Mythology

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information provided by http://faculty.gvsu.edu/webssterm/ways.htm (not written by member of this website) Ways of Interpreting Myth
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In a recent article on flood myths, Alan Dundes wrote: "Theories of myth interpretation may be roughly divided into two major groupings: literal and symbolic. Literalists tend to seek factual or historical bases for a given mythological narrative while advocates of one the many symbolic approaches prefer to regard the narrative as a code requiring some mode of decipher-ment. It is important to realize that the literal and symbolic exegeses [interpretations] of myths are not necessarily mutually exclusive" (167). As you read through what follows, you might want to classify each "way" of looking at myth as literal or symbolic. You will also want to remember what Dundes says about interpretations not being mutually exclusive: myths can be looked at in many ways, which often can be employed at the same time without contradiction. For example, in the story of Ra, Isis, and the snakebite, the possible political interpretation (Isis being advanced by her priests to position of top god) doesn't rule out a consideration of Ra as sun-god, or possibly seeing some ritual significance to his sickness and subsequent cure. As G. S. Kirk puts it, "a myth may have different emphases or levels of meaning." Since it often serves more than one purpose, "a tale about human actions [can] contain more than a single aspect and implication" (39).

1. As a belief system.

Often books on mythology conveniently forget that myth stories were once all believed to be "true" (in some sense). The problem arises when we try to figure out in what sense. For example, most Greeks probably believed that there was a god in the sky named Zeus, but did they really believe that this god had all those affairs with mortal women? Because belief is often so personal and individual, questions like this are hard to answer. The question of belief is especially difficult to unravel in polytheistic ["many gods"] systems, because worshippers often follow personal, family, or local gods rather than bothering about the pantheon ["all the gods"] as a whole. Also, polytheistic religions often lack centralized priesthoods and/or central sacred texts which are considered the word of god(s). In general, polytheistic systems allow for a greater latitude of belief than monotheistic ["one god"] religions do, if only because these systems offer a greater variety of deities to worship. In this course, students and the instructor will respect individual beliefs while also exploring the many ways of reading and understanding religious stories.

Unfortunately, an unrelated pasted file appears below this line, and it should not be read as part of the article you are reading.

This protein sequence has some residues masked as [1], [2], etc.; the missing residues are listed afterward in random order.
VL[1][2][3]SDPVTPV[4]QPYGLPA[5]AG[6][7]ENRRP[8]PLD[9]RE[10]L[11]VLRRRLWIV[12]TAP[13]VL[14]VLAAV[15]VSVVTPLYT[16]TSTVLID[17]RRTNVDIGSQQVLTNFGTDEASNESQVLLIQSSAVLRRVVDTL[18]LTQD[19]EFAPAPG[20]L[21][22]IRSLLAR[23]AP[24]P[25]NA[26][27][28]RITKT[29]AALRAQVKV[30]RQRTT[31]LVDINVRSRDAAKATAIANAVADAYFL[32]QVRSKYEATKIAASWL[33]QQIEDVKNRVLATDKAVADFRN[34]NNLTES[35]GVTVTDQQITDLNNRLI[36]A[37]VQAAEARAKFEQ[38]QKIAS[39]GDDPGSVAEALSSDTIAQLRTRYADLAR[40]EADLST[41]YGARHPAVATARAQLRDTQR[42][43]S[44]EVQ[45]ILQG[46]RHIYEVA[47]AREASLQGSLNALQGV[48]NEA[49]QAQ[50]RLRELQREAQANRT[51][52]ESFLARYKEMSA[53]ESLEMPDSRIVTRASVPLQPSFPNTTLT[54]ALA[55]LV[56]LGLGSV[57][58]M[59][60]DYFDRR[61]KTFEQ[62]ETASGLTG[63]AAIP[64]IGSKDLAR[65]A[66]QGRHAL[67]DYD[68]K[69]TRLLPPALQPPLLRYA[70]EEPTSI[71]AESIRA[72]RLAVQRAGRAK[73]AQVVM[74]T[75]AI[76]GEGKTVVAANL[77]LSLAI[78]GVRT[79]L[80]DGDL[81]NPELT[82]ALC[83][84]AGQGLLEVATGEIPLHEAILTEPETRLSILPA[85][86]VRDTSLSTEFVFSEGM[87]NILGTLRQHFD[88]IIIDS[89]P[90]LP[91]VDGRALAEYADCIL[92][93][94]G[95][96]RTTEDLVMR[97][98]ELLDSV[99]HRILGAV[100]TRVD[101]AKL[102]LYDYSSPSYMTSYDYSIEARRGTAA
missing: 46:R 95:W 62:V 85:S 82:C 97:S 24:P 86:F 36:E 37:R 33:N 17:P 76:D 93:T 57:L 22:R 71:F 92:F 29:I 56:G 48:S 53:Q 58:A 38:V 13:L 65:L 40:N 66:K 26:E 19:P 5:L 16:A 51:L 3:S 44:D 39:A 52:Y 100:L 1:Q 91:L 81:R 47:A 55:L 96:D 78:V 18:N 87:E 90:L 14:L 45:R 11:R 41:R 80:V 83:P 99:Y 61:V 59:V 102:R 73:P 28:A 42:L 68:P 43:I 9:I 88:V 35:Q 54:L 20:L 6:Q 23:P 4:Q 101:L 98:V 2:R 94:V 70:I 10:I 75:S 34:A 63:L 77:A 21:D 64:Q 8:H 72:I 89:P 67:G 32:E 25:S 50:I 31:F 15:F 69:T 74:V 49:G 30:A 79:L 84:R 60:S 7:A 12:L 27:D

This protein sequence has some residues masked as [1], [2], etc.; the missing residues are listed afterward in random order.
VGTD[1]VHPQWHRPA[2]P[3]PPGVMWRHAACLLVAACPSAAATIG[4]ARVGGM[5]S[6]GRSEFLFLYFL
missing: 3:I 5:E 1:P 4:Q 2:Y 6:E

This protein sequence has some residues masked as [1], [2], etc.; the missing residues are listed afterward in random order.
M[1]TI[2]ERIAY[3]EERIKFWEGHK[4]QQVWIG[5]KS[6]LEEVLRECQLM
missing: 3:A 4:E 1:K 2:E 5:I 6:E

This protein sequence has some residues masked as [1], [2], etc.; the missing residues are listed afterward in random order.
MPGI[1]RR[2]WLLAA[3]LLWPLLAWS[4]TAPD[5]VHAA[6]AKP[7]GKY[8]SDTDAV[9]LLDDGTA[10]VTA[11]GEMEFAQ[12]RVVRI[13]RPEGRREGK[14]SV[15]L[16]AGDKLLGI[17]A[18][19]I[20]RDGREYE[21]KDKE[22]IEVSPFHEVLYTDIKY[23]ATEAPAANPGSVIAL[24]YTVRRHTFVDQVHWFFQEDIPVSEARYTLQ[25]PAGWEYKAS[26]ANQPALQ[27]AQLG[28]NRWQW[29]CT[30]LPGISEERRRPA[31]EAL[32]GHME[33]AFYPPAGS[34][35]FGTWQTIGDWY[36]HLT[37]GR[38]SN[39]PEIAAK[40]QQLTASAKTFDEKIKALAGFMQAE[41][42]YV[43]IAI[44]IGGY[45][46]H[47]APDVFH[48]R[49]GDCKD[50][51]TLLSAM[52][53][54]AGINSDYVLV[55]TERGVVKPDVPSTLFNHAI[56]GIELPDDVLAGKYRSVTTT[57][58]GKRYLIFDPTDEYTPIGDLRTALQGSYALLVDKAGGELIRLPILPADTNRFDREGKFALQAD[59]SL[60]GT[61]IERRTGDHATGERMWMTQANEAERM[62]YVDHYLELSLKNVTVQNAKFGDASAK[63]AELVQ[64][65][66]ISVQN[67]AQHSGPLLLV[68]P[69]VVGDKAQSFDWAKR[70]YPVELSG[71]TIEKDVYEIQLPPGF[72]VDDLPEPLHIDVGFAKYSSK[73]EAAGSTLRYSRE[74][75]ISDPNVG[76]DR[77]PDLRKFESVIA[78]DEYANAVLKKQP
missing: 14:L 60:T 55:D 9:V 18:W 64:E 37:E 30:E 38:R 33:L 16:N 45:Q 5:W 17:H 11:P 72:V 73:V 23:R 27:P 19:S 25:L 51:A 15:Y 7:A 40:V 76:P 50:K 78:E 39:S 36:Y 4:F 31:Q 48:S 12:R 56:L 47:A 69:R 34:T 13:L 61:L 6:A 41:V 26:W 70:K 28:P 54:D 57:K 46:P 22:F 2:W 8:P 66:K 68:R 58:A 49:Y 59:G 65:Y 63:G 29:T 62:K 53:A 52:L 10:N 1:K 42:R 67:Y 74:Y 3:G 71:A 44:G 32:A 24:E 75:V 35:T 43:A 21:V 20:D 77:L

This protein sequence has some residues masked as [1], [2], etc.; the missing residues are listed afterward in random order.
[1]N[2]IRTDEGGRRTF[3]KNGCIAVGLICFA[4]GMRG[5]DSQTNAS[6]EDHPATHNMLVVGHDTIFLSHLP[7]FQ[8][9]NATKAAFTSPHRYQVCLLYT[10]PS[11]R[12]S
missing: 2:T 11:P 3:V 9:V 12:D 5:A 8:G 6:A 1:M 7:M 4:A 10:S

2. As disguised history.

Early philosophers tried to rationalize the fantastic events in myth by claiming that they were distortions of historical fact. One of these fellows was a Greek named Euhemerus (c. 300 BC), who gave his name to any theory that claims that the gods were originally historical heroes who were later deified. While this sort of euhemerism (Zeus seen as an ancient tribal hero who gradually took on attributes of a god, for example) is considered naive by some, theorists still look for historical truths hidden behind mythological stories. For example, (sticking with Zeus for a moment) many scholars see the thunder god's many love affairs with goddesses and mortal women as a reflection of Greek religious history: nomadic, sky-god worshipping invaders from the north came into the Greek peninsula to find an agricultural, goddess-worshipping people. The invaders (and their god, Zeus) took over, but not before adapting aspects of the goddess-worship of the natives. Each "marriage" of Zeus would then signify that the two religious traditions had been combined into one belief-system. (Sky-god marries earth-goddess: see "Gods and Men in Greek Religion" below.)

Since the end of the 19th century, archeologists have searched for the site of the historical Troy....
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